Aldermen on Evanston’s Administration and Public Works Committee asked city staff Monday night to do fresh research on the cost and design of fencing designed to discourage suicide attempts from the roof of the Sherman Plaza garage.

The action came at the request of Alderman Judy Fiske, whose 1st Ward includes the site.

Fiske said the cost of successful police efforts to prevent a woman from jumping from the garage in January provide another example of why fencing is needed.

She says residents of the condominiums at Sherman Plaza frequently complain to her about people sitting on the parapet wall surrounding the garage roof and notes that there have been several suicides and suicide attempts at the garage in the years since it opened.

In 2014 the city received a price quote of just under $25,000 to install a six-foot-tall chain link fence just inside the parapet wall. But aldermen voted against making the purchase that year and took no action when the idea was raised again early last year.

City Manager Wally Bobkiewicz said “there are different schools of thought” about whether a fence would be effective in deterring suicides.

Alderman Peter Braithwaite, 2nd Ward, said he doesn’t believe a fence could be built that would be high enough, and said he’d be more interested in the idea if the fence had barbed wire to be more of a deterrent.

Alderman Ann Rainey, 8th Ward, suggested doing more research on what would be an effective deterrent.

Bobkiewicz pledged to return to the Council with more information at its second meeting in May.

Bill Smith is the editor and publisher of Evanston Now.

Join the Conversation


  1. Hmmmm

    Maybe they should consider getting rid of the pointless man teetering on a steel beam overlooking Maple just around the corner.  They spent hundreds hof thousands on a this piece of “art” that certainly can be associated with suicidal thoughts and actions.  But then again what do I know.  

    1. Statue Man balancing in air does encourage suicide.
      I agree that the sculpture of the man balancing on a pole over the street does encourage suicide. Many are the times I have exited North Shore Behavioral Health at 909 Davis on a dreary winter day and that is the first item that grabs my eye. Not too cool.

  2. Barbed wire, are they serious
    Barbed wire, are they serious? Do they want it to look like the top of a prison? It’s a bit odd that this one building would have more suicide attempts than others. Not like there aren’t any other tall buildings around and people with balconies high up. They should probably just restrict roof access — problem solved. It’s not like it’s a beautiful roof deck that residents are using.

    1. “Roof deck?”

      Hi Bradley,

      We’re talking about the parking garage here. The “roof deck” is the top parking level. Cutting off access to it would eliminate roughly 1/12th of the total available parking in the garage.

      — Bill

      1. Ah, thanks for the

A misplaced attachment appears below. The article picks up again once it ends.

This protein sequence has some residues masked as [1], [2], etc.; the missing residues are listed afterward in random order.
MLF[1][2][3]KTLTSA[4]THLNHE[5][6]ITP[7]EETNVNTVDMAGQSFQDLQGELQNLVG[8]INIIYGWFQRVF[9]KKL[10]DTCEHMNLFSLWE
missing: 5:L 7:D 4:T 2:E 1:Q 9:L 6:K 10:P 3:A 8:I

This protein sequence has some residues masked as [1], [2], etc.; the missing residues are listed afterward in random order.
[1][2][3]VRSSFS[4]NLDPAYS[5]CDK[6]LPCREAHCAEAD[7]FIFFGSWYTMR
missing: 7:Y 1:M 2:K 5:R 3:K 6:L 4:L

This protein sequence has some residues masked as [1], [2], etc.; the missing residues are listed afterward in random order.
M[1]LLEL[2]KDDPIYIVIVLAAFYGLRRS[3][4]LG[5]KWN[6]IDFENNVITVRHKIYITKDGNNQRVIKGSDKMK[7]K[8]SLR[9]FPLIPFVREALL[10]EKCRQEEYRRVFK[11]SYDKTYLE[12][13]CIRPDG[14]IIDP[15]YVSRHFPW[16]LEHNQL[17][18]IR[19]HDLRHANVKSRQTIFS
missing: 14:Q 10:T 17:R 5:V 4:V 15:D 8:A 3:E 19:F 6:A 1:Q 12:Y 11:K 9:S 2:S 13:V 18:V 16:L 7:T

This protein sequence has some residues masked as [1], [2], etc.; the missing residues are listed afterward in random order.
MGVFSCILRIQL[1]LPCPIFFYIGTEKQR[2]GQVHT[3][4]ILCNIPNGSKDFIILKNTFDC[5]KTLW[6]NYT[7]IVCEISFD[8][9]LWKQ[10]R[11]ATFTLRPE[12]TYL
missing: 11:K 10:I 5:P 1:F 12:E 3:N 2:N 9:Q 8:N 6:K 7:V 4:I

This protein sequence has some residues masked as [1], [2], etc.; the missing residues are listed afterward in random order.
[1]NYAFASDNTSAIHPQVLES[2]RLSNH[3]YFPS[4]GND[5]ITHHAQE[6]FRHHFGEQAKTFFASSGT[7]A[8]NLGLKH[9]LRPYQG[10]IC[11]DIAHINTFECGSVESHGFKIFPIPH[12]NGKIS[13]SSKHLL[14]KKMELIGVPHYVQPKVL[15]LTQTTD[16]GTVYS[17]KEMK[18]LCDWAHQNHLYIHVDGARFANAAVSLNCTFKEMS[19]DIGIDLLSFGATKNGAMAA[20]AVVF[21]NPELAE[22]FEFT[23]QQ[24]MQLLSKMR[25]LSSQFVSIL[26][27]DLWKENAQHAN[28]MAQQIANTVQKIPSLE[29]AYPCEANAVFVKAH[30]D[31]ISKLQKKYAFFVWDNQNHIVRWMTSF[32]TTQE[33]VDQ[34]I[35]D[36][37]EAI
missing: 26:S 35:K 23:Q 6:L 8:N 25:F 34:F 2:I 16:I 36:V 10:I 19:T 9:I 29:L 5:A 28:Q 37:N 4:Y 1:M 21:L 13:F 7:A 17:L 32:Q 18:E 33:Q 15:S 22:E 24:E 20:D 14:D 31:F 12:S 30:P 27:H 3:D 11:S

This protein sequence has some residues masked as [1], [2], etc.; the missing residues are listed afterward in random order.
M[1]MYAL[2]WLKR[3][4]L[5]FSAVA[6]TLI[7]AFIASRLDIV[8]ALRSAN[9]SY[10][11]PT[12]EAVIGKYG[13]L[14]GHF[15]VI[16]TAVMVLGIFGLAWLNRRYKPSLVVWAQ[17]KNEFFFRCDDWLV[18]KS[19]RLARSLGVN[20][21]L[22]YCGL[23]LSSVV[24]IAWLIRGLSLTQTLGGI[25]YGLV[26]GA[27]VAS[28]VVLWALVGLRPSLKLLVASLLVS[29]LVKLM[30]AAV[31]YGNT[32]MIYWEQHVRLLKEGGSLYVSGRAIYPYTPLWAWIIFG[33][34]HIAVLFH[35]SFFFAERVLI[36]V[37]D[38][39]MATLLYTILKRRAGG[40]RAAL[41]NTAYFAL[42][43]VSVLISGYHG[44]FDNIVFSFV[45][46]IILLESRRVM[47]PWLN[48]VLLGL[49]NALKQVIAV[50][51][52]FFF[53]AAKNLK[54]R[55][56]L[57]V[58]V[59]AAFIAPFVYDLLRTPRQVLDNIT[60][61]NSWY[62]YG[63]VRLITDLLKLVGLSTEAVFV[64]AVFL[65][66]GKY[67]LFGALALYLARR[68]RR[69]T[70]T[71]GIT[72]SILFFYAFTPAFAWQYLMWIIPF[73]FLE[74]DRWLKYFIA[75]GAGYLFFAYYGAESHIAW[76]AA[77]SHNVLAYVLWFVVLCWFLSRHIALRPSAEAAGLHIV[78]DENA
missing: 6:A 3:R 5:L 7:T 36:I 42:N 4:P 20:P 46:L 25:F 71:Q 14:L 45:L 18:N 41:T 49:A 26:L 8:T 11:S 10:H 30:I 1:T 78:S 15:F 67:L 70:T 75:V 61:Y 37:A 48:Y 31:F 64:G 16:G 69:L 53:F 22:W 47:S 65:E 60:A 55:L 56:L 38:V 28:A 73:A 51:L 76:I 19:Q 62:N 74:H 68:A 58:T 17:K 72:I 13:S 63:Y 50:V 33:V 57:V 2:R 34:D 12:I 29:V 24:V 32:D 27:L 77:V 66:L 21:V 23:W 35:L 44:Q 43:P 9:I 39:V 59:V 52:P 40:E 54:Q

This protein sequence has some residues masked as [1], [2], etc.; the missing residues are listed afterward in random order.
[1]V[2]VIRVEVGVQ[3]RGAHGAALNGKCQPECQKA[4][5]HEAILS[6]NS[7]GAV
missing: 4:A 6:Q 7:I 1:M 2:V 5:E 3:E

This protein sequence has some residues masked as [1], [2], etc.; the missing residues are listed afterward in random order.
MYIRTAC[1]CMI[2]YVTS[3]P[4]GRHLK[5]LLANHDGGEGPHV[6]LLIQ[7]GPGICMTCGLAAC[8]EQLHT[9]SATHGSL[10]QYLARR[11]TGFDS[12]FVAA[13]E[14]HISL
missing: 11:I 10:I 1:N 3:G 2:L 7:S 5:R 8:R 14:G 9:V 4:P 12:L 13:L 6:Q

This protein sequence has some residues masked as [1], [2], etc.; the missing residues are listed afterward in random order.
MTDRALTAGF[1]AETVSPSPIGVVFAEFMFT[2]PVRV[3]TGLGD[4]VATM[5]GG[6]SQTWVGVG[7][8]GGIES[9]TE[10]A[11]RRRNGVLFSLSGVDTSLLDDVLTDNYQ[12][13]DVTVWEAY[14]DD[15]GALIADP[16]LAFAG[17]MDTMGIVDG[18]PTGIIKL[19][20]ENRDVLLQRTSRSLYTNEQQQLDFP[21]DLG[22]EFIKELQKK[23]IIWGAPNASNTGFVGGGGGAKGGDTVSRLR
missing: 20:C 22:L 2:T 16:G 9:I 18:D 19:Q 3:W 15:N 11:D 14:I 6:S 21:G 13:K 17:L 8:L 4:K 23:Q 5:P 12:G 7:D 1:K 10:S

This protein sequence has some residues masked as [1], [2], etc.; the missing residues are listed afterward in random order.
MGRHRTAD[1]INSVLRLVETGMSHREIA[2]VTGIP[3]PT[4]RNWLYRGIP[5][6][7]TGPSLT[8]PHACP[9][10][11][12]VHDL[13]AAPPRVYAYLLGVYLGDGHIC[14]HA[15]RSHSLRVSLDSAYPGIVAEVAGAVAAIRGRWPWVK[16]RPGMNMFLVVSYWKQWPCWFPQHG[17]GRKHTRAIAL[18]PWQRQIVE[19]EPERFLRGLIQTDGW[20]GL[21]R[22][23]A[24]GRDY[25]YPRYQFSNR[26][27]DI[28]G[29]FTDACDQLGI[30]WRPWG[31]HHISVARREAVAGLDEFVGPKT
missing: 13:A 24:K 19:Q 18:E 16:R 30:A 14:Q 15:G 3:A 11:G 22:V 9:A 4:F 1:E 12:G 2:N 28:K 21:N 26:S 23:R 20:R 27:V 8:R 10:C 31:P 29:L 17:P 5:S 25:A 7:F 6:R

Ah, thanks for the clarification. Now I feel stupid. But I stand by my barbed wire comment. Thanks Bill.

  3. Build the fence
    For $25,000, I think they should just build the fence. I initially considered it unnecessary, but it’s a small price to pay if it saves one life, and for whatever reason, this site has attracted a fair number of suicides and suicide attempts. I agree that if someone is determined to take their own life, they will find a way to do so, but I also think that making it harder may deter some people. I wouldn’t put barbed wire on it, though.
    As for the teetering people public art down the street, while I generally support public art, I think this particular work is misplaced if we’re concerned about people taking their own lives by jumping from the downtown garages.

  4. Openings on all floors

    Anyone who’s parked in this garage knows there are openings on every floor that a person could very easily pass through if they wanted to jump. Why would you bother to install a fence on the top floor when the floor below it is accessible and equally deadly?

  5. Molehills & mountains
    Let’s not make more of this than is actually here. Not to sound callous, but it’s not like people are jumping every week off of this or any other building in the city. These are isolated incidents with broader & more complex backstories that have more urgency then where someone chooses to end their life.

    If a person is depressed enough to want to end their life then they will find a way to do it. I understand we want to live in a world that is safe and protected from bad things happening but it’s something that simply cannot be accomplished. Put the $25k towards more productive suicide prevention option rather than a fence.

    And please, stop referring to the balancing duo sculpture when speaking of things that cause people to jump off buildings. You may be of the opinion that it lacks artistic substance but it’s a strawman argument that does nothing to move the dialogue forward on mental health issues at large and suicide prevention specifically.

Leave a comment
The goal of our comment policy is to make the comments section a vibrant yet civil space. Treat each other with respect — even the people you disagree with. Whenever possible, provide links to credible documentary evidence to back up your factual claims.

Your email address will not be published. Required fields are marked *